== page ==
July 3rd, 2014
I’d once longed to be a valedictorian. Now I mostly have sympathy for them–and not the kind that’s envy in the guise of pity. What the highly-accomplished, soon-to-be matriculating prodigy is tasked with at a Commencement Exercise should merit yet other kind of nylon tassel around his or her neck.
In a room stiflingly thick with pageantry, a setting just asking to be popped like a bubble by someone looking for tweet-worthy glory through a last-chance shenanigan, this paragon must, of all things, give a speech. It’s the last thing students who’ve sat through four years of lectures would care to do.
The speech must make its obligatory paeans of gratitude to all those who made immeasurable sacrifices to see this moment realized–parents, teachers, and coaches. It must quote liberally aphorisms and adages from men and women long since dead.
But what garners most of my sympathy for the valedictorian is that before the address ends, our orator will speak of that shimmering future beckoning him or her to seize every moment, defy every convention, and bask in the glow of ostensibly limitless possibilities.
All the while most of those in attendance have their minds transfixed on one thing: what’s on the menu at the celebratory post-baccalaureate meal.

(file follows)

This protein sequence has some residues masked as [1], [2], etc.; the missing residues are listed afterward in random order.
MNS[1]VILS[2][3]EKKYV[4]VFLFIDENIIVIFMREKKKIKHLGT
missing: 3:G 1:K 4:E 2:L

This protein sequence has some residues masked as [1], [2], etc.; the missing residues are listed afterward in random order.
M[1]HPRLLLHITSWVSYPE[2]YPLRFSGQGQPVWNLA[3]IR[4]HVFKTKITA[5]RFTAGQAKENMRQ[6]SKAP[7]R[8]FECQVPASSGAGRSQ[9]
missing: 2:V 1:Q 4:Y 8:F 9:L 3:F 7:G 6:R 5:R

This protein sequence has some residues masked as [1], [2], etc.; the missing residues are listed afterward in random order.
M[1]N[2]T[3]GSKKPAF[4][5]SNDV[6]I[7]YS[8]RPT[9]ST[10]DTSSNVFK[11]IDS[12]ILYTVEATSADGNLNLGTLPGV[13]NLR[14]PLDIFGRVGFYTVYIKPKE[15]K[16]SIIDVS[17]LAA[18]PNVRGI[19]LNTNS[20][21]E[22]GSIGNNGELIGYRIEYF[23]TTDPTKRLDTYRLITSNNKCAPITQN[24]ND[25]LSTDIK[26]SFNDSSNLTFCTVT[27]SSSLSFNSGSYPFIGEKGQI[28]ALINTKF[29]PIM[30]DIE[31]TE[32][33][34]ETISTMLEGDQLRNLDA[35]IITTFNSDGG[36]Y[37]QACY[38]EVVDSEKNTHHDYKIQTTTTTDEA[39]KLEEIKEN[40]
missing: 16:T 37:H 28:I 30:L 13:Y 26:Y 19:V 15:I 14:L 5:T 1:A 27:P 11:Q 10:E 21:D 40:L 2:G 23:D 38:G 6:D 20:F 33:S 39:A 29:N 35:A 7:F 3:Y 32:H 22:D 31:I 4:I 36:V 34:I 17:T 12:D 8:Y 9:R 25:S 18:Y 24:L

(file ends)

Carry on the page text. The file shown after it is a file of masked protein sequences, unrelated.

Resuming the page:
Proclaiming a shining vision of what awaits a graduating class amid a company lost in pre-prandial visions is not for the faint of heart. Extolling ideals may inspire some, but will just as likely evoke something between indifference and derision from everyone else.
It’s what the valedictorian must face and feel that confronts anyone who would speak of a future wrought by God in which “death shall be no more, neither shall there be mourning, nor crying, nor pain anymore”–when “all that’s sad will become untrue.” Most won’t listen to such a far-fetched fantasy, and the precious few who do won’t buy it.
We concluded Storyline last Sunday with that very vision–one that flies in the face of a world in which kids still are left to die in hot cars, kidnapped girls are used as a political bargaining chip, and families grow numb imagining their loved ones in a watery grave 5 miles down. Talk of a shimmering future provokes as much cynical eye-rolling as hopeful tears.
Still the story is told, because the hope of its fruition persists. Even among those who’d be voted in a high-school yearbook as “least likely to live with hope.”
Dostoevsky’s Ivan, in The Brothers Karamazov, is no believer. Nor is he restrained in pointedly calling his believing brother, Alyosha, to account for his hope and faith. But in an unpremeditated moment of candor, even as he expresses his exasperation for the way his brother speaks of a hope-filled vision of a future, Ivan says:
I believe like a child that suffering will be healed and made up for, that all the humiliating absurdity of human contradictions will vanish like a pitiful mirage, like the despicable fabrication of the impotent and infinitely small Euclidean mind of man, that in the world’s finale, at the moment of eternal harmony, something so precious will come to pass that it will suffice for all hearts, for the comforting of all resentments, for the atonement of all the crimes of humanity, for all the blood that they’ve shed; that it will make it not only possible to forgive but to justify all that has happened.